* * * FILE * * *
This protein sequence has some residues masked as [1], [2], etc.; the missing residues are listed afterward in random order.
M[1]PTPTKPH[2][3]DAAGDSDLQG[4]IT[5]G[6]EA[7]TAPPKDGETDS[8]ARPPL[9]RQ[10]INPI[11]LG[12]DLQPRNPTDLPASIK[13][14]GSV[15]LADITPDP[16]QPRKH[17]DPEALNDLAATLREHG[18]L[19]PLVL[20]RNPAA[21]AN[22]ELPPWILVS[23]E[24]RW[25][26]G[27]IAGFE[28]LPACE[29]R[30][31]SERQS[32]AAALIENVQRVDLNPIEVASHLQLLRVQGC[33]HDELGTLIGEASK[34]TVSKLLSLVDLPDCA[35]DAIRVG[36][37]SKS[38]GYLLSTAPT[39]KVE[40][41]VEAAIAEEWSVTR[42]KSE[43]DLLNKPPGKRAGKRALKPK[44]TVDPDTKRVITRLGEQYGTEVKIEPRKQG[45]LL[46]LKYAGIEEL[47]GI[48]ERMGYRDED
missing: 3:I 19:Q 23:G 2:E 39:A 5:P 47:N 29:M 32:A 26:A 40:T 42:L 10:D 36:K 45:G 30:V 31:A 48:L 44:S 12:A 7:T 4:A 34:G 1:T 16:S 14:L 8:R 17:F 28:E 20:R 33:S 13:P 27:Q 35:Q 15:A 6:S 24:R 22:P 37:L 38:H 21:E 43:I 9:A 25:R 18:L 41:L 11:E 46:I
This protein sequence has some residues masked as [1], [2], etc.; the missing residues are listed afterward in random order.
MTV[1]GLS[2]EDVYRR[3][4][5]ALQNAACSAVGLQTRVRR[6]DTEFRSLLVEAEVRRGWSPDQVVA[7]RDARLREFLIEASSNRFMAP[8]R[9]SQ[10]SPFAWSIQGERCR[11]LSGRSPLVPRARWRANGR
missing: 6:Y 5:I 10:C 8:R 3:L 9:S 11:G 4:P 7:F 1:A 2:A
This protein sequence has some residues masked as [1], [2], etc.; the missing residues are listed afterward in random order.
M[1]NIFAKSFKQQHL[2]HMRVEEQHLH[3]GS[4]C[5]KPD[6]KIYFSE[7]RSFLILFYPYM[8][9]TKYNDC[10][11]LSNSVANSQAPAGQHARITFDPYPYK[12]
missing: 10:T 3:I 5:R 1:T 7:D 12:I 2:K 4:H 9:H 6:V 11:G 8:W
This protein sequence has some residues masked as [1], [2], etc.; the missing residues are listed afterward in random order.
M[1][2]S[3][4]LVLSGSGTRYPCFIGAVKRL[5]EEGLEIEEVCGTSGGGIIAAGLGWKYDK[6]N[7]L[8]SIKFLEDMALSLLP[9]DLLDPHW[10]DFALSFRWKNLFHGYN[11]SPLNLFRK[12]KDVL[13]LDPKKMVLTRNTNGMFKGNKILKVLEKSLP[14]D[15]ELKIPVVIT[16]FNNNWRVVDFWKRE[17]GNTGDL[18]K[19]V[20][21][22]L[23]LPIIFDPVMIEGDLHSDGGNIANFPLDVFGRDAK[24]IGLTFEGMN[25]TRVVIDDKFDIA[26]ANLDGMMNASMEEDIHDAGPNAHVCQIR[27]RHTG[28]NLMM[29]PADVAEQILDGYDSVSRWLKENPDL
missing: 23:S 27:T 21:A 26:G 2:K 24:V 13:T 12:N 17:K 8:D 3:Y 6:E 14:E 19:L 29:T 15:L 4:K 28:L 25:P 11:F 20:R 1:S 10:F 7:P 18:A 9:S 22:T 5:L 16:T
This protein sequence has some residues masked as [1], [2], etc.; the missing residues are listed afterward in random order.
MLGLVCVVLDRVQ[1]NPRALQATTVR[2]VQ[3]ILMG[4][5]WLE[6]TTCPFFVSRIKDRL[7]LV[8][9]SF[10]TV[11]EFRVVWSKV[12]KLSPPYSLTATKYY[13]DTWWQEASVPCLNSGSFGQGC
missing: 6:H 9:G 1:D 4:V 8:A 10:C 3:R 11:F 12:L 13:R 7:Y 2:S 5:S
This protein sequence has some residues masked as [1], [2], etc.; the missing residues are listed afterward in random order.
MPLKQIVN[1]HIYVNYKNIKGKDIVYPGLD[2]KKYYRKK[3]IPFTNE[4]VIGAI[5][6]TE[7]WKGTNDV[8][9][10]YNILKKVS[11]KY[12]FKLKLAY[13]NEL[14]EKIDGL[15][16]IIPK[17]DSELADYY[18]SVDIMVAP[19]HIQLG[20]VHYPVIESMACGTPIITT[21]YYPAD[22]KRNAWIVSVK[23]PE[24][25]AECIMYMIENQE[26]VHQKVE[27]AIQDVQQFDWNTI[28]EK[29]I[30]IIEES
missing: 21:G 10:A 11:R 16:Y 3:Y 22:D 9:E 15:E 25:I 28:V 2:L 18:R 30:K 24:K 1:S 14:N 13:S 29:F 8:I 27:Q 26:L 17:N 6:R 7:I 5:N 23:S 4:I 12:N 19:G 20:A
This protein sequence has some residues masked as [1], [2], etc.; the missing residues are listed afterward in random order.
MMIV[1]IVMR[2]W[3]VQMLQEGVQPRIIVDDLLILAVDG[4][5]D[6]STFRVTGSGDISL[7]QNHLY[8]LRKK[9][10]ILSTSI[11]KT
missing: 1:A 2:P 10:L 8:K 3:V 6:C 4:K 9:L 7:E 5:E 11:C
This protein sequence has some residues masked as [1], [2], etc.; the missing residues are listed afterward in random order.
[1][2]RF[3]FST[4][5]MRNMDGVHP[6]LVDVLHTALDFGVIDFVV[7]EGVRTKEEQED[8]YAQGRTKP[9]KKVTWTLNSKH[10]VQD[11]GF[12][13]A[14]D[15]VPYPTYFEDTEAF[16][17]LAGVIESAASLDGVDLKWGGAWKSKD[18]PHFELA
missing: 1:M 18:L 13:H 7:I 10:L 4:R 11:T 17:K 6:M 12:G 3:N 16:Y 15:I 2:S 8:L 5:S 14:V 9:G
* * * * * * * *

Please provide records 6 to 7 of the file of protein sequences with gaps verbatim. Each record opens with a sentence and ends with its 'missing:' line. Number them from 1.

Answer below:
This protein sequence has some residues masked as [1], [2], etc.; the missing residues are listed afterward in random order.
MPLKQIVN[1]HIYVNYKNIKGKDIVYPGLD[2]KKYYRKK[3]IPFTNE[4]VIGAI[5][6]TE[7]WKGTNDV[8][9][10]YNILKKVS[11]KY[12]FKLKLAY[13]NEL[14]EKIDGL[15][16]IIPK[17]DSELADYY[18]SVDIMVAP[19]HIQLG[20]VHYPVIESMACGTPIITT[21]YYPAD[22]KRNAWIVSVK[23]PE[24][25]AECIMYMIENQE[26]VHQKVE[27]AIQDVQQFDWNTI[28]EK[29]I[30]IIEES
missing: 21:G 10:A 11:R 16:Y 3:Y 22:D 9:E 15:E 25:I 28:V 2:L 18:R 30:K 24:K 1:S 14:N 13:S 29:F 8:I 27:Q 26:L 17:N 6:R 7:I 5:N 23:S 4:I 12:N 19:G 20:A
This protein sequence has some residues masked as [1], [2], etc.; the missing residues are listed afterward in random order.
MMIV[1]IVMR[2]W[3]VQMLQEGVQPRIIVDDLLILAVDG[4][5]D[6]STFRVTGSGDISL[7]QNHLY[8]LRKK[9][10]ILSTSI[11]KT
missing: 1:A 2:P 10:L 8:K 3:V 6:C 4:K 9:L 7:E 5:E 11:C